Short-wavelength infrared light is used by Active IR systems for illuminating the area being tested. The camera interprets a part of the infrared energy reflected back to it for generating an image. On the other hand, mid or long-wavelength IR energy is used by thermal imaging systems to create images. Since they are passive, only a difference in heat is captured by thermal imagers. The cameras come with a monitor where these heat signatures are displayed—most often black for cold and white for hot. Thermal imagers operate in regions with longer infrared wavelengths than active IR does. Hence, they fail to see the light that’s reflected and therefore, remain unaffected by smoke, dust, oncoming headlights, haze, etc.
Occasionally, a thermal delta needs to be created for enhancing or even obtaining a thermal image. This is what we call active IR.
For thermographers, active IR has to deal with only enhancing thermal images. Active IR, therefore, relates to the practice of adding extra heat or cold, creating a positive or negative air pressure, injecting a gas, or even spraying or painting an object to bring a change in the emissivity level that helps enhance or highlight an anomaly.
Major Differences between Active IR and Thermal Imaging
There are many other areas of differences between active IR and thermal imaging that we have outlined for you.
- Active IR needs sufficient light to work while thermal imaging relies only on heat signatures
- Active IR is low cost while thermal imaging is comparatively expensive
- As it can produce clearer images, active IR can help identify friend from foe while thermal imaging can’t
- With active IR, you can see through glass and other materials that are translucent while with thermal imagers, you can’t
- Active IR provides images with higher resolution than thermal imaging
- Active IR works only with proper illumination while thermal imaging isn’t illumination dependant
- Thermal IR equipment is passive while active IR equipment is active
While thermal imaging can detect activity, it falls short when it comes to identifying the activity. On the other hand, since the images produced by active IR are high resolution, they can tell exactly what the activity is. Since active IR works with illumination, the images generated are clearer. Thermal imaging, on the other hand, works by capturing heat signatures and generating images that can be interpreted only by trained experts.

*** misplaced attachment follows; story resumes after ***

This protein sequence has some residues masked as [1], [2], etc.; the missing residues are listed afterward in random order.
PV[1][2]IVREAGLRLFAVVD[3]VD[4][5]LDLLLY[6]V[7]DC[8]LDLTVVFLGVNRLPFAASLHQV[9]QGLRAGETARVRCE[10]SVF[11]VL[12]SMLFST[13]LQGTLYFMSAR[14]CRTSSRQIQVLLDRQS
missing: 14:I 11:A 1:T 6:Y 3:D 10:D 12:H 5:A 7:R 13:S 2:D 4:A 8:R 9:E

The difference between active IR and thermal imaging can be further analyzed by looking into how the two technologies are used for security surveillance.
Thermal Imaging Security Cameras vs. Active IR Security Cameras
Thermal Imaging Cameras: Being passive, thermal imaging cameras capture the differences in temperature that are occurring on the surface of the object being focused. However, they still project no light. While the heat signatures are indicated in the color white, the cooler zones appear in the color black. There are varying colors to represent various heat levels that come between the two extremes of hot and cold. How does this help?
Thermal imaging cameras use long infrared wavelengths to detect heat differences. It implies that they fail to capture light from other sources. There’s no interference from smoke, dust, and other sources of light when it comes to these cameras being able to capture images. That’s why these devices are very useful in capturing images of objects far away. This explains why they are used along fences and barriers often. Despite these advantages, there’s a downside of thermal imaging—it’s quite expensive, considerably more than active IR.
Active IR Security Cameras: Active IR cameras work by using infrared LEDs that cast infrared light over a certain area. The camera works effectively only when the infrared light is reflected on it. This makes active IR cameras rely on how much the projected infrared light can cover. It implies that they are useful only for seeing at night limited areas like a parking lot or an alley. They lack the vast range thermal imaging comes with.
Active IR doesn’t quite pierce through dust and haze as a thermal imaging camera does. It’s because the infrared light the camera projects is reflected right back at it by the dust and haze. This can be avoided by using a thermal imaging camera as these cameras only capture the heat signature of objects which remain unaffected by dust and heat. Dust and heat only affect readings on an active IR camera as both reflect light at it.
The infrared light projected by active IR can’t be seen by the naked eye. While active IR isn’t as expensive as thermal imaging, it’s more suitable for multiple situations. On the other hand, active IR focuses only on precise situations.
CCTV images illuminated with active IR offer a better resolution than what is offered by thermal IR images. It’s critical that we are able to see in the dark, but being able to define what we see is even more critical. This has been made possible by the use of active IR technology. We must note here that while active IR images are accepted by the courts of law as evidence due to their higher resolution, images captured by thermal imaging aren’t.
The very basic difference between active IR and thermal imaging is that while the former works by illuminating the object of interest, the latter works by capturing heat signatures that appear as images that can be interpreted only by experts. Both have their advantages and certain shortcomings. Thermal imaging has wider applications than active IR. Active IR is a relatively expensive technology to use compared to thermal imaging. Images captured by active IR are affected by haze, light, and dust while thermal imaging can give accurate results despite the presence of dust, light, and haze. Both active IR and thermal imaging are being used by various industries and sectors for various functions, sometimes one is used to complement the other.